Tomas Halik's book Patience with God: The Story of Zacchaeus Continuing In Us was another one of those books I saw sitting on the "new books" shelf at my public library that, after a cursory inspection I decided to take home with me to read. Halik, a Czech Catholic priest, Professor and adviser to former Czech President Vaclav Havel in his book tries to reach out those outside creedal belief, people like atheists, skeptics and agnostics. To Halik, these are the modern heirs of the New Testament figure of Zacchaeus. Zacchaeus of course according to Gospels was the Jewish tax collector who while perched in a tree watched Jesus preach to the crowd. Since Zacchaeus was not actively participating, he was nevertheless curious and to a degree engaged by what he saw going on around him. Today while many of those individuals are not in the Church, they might be hanging outside listening, or more likely engaged in intellectual discovery or doing admirable deeds.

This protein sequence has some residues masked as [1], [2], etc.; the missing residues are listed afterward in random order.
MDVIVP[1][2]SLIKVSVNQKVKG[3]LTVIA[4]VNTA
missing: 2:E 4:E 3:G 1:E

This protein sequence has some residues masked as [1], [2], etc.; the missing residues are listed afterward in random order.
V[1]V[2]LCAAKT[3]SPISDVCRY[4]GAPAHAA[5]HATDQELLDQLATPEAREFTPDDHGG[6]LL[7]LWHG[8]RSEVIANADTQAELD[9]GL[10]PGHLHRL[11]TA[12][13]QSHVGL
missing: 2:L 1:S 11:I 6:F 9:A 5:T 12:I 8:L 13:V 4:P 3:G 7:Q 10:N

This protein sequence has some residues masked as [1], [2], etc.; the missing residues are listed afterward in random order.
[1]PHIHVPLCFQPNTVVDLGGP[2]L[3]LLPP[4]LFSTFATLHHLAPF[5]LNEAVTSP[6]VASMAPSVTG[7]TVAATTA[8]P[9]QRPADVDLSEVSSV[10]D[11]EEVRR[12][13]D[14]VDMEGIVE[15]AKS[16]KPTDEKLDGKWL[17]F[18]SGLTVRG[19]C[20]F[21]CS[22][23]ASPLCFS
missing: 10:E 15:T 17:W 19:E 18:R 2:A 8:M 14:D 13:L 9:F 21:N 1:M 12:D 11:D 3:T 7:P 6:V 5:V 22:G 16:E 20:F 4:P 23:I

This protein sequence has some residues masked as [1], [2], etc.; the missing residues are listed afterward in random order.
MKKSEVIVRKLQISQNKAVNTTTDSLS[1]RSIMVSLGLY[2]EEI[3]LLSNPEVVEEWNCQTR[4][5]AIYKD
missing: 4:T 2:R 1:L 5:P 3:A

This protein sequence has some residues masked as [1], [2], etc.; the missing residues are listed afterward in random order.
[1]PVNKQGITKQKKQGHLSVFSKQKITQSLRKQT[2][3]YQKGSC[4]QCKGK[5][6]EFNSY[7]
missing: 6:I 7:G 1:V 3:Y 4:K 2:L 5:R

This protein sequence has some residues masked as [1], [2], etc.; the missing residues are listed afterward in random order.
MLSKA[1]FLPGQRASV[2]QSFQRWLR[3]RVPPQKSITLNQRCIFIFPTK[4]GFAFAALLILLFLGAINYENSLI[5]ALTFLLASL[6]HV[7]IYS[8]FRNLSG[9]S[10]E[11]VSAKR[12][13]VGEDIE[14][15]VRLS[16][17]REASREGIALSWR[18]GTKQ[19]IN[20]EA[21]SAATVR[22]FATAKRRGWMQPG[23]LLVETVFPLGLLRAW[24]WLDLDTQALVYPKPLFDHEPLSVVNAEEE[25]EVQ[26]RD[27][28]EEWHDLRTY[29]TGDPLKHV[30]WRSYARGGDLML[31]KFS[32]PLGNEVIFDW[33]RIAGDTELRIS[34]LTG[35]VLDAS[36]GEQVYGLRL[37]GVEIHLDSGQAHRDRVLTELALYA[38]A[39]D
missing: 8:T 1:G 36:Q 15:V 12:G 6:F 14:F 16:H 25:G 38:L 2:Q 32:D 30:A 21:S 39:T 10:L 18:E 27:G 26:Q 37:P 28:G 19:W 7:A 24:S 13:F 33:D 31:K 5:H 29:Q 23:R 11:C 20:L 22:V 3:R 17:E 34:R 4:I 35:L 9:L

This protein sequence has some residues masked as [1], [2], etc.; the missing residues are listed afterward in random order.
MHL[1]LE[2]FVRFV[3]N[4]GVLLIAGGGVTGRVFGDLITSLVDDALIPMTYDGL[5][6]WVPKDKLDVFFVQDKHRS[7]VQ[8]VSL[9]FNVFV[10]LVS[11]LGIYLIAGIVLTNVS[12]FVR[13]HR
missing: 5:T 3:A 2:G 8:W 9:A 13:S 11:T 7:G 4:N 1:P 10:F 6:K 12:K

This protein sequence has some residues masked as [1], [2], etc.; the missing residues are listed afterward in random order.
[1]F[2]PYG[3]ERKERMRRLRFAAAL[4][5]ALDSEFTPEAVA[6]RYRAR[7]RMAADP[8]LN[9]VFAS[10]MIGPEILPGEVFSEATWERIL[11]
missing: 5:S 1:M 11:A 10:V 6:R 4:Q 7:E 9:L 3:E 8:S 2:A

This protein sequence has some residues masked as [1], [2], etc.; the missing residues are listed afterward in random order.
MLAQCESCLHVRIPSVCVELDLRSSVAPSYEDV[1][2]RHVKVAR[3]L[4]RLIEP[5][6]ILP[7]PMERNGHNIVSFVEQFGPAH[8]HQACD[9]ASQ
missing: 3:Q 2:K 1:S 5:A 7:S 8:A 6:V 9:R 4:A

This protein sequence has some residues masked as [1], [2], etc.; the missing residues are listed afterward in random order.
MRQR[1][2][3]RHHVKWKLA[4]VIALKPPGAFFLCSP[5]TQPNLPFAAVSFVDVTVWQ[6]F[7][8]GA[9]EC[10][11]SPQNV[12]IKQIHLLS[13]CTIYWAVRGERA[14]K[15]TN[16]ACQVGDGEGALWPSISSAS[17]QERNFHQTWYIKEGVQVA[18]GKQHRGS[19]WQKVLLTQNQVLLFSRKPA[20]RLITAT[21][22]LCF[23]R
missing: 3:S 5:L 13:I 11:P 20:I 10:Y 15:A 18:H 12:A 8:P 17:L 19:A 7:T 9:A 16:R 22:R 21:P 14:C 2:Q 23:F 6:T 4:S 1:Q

In a sense, Halik advocates a new ecumenicism. He calls on the Church to reach out those whose intellectual honesty and commitment to the Greater Good make them admirable in the eyes of God. To make his point Halik uses numerous examples from Liberation Theology, literature, philosophy, the writings of St. Paul and the lives of the Saints.
While this is a good book, alas it is not a great book. I suspect Halik, is a better thinker than a writer. And for all his sincerity, many of the modern Zacchaeuses will strongly disagree with his opinions. I do think however, his book has contributed nicely to the ongoing debate between belief and nonbelief. Some might think his book is a bit muddled, but then again, so is the middle ground when it comes to the classic argument between belief in God and the denial of God's existence.